APPELLATE COURT OF ILLINOIS, SECOND DISTRICT
519 N.E.2d 712, 166 Ill. App. 3d 114, 116 Ill. Dec. 644 1988.IL.168
Appeal from the Circuit Court of Lake County; the Hon. John L. Hughes and the Hon. Charles F. Scott, Judges, presiding.
JUSTICE REINHARD delivered the opinion of the court. WOODWARD and NASH, JJ., concur.
DECISION OF THE COURT DELIVERED BY THE HONORABLE JUDGE REINHARD
Defendant, the Village of Deerfield (Deerfield), appeals the judgment of the circuit court of Lake County ordering it to pay $212,184.37 to the City of Highland Park (Highland Park). Plaintiff, Richard Mueller, a taxpayer of Highland Park, initiated a class action suit naming both Deerfield and Highland Park as defendants. His four-count complaint alleged: (1) breach of contract and unjust enrichment on the part of Deerfield; (2) breach of fiduciary duty by Highland Park; (3) negligence by Highland Park; and (4) a declaration of the parties' rights, injunctive relief, and an accounting. Just prior to trial, plaintiff added a fifth count to his complaint seeking to declare a written agreement, entered into by Deerfield and Highland Park after the suit had been commenced, null and void. Following a bench trial, the trial court found that there was an implied contract in law between Deerfield and Highland Park and that Deerfield was obligated to pay Highland Park.
The issues raised in this appeal are: (1) whether the plaintiff has standing, as a taxpayer of Highland Park, to bring suit; (2) whether there was an implied contract in law between Deerfield and Highland Park for the sale of water; and (3) whether there was a valid written contract between Deerfield and Highland Park for the sale of water.
Deerfield purchased water from Highland Park under a 25-year written contract which expired on April 30, 1985. From May 1, 1985, to June 30, 1985, Deerfield continued to receive water at a mutually agreed upon rate of $ .67 per 100 cubic feet. Plaintiff does not challenge the $ .67 rate for that period.
Beginning in April 1985, Deerfield and Highland Park entered into negotiations for a new water contract. Highland Park sought a rate of $ .99 per 100 cubic feet, while Deerfield suggested a rate of $ .67 per 100 cubic feet. During the period beginning July 1, 1985, and continuing through March 1986, when the two municipalities reached an agreement as to the rate, Highland Park supplied water to Deerfield and billed it at a rate of $ .99 per 100 cubic feet. Deerfield received and used the water but only paid at a rate of $ .67 per 100 cubic feet.
On February 5, 1986, plaintiff filed his class action suit. He alleged, inter alia, that as a taxpayer and citizen of Highland Park, he had an equitable interest in the money due and owing Highland Park for the water it distributed to Deerfield from July 1, 1985, to the time of the suit. He further alleged that Deerfield expressly agreed to pay for the water at the $ .99 rate. Alternatively, he claimed that there was an implied contract in law arising out of Highland Park's providing and Deerfield's accepting the water and, therefore, Deerfield was obligated to pay the $ .99 rate as the reasonable value of such water.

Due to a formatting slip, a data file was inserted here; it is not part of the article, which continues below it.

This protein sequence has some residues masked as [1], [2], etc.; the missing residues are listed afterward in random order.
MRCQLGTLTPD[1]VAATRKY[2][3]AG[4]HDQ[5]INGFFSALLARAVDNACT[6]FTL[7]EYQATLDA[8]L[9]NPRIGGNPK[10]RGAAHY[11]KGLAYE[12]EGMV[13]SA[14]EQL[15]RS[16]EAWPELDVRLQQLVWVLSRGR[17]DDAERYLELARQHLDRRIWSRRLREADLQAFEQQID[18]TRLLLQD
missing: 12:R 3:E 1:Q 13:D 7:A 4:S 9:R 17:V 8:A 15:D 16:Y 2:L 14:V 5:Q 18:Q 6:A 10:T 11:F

In March 1986, Deerfield and Highland Park entered into a written agreement for the sale of water. The agreement's price terms set the rate, beginning January 1, 1986, at $ .99 per 100 cubic feet and also provided for future rate adjustments. Additionally, it established the rate for the July 1, 1985, to December 31, 1985, period at $ .67 per 100 cubic feet.
After the municipalities entered into the agreement, several events occurred. First, Deerfield paid a sum to Highland Park for the period between January 1, 1986, and the effective date of the new agreement which was based on the difference between the $ .99 rate and the $ .67 rate Deerfield had already paid for that period. Second, Highland Park adjusted its accounts whereby the difference between the $ .99 rate which was billed and the $ .67 rate which was paid for the period of July 1, 1985, to December 31, 1985, would be eliminated as an outstanding debt. Finally, Deerfield began and has continued to pay at the new rates provided in the agreement.
At trial, plaintiff was allowed to add count V to his complaint. This count alleged that the March 10, 1986, agreement was beyond the authority of Highland Park because it was contrary to the public interest of the residents and taxpayers of Highland Park, it constituted an unlawful diversion of municipal funds, and it deprived the taxpayers of due process and equal protection under the Federal and State Constitutions. The count further alleged that the contract was executed in violation of section 3-11-17 of the Illinois Municipal Code (Ill. Rev. Stat. 1985, ch. 24, par. 3-11-17) and the Highland Park municipal code. Plaintiff asked the court to declare the entire agreement null and void or, in the alternative, declare the agreement null and void insofar as it retroactively set the rate for the July 1 to December 31, 1985, period at $ .67 per 100 cubic feet.
At trial, proofs were introduced relevant to the issue of whether an implied contract in law existed between the two municipalities. Between April 1985 and the time the two municipalities finally reached an agreement, there were several letters sent between the city manager of Highland Park and the village manager of Deerfield in an attempt to arrive at a mutually acceptable rate. The respective mayors of both municipalities also exchanged correspondence as to the appropriate rate. Additionally, there were at least two informal ...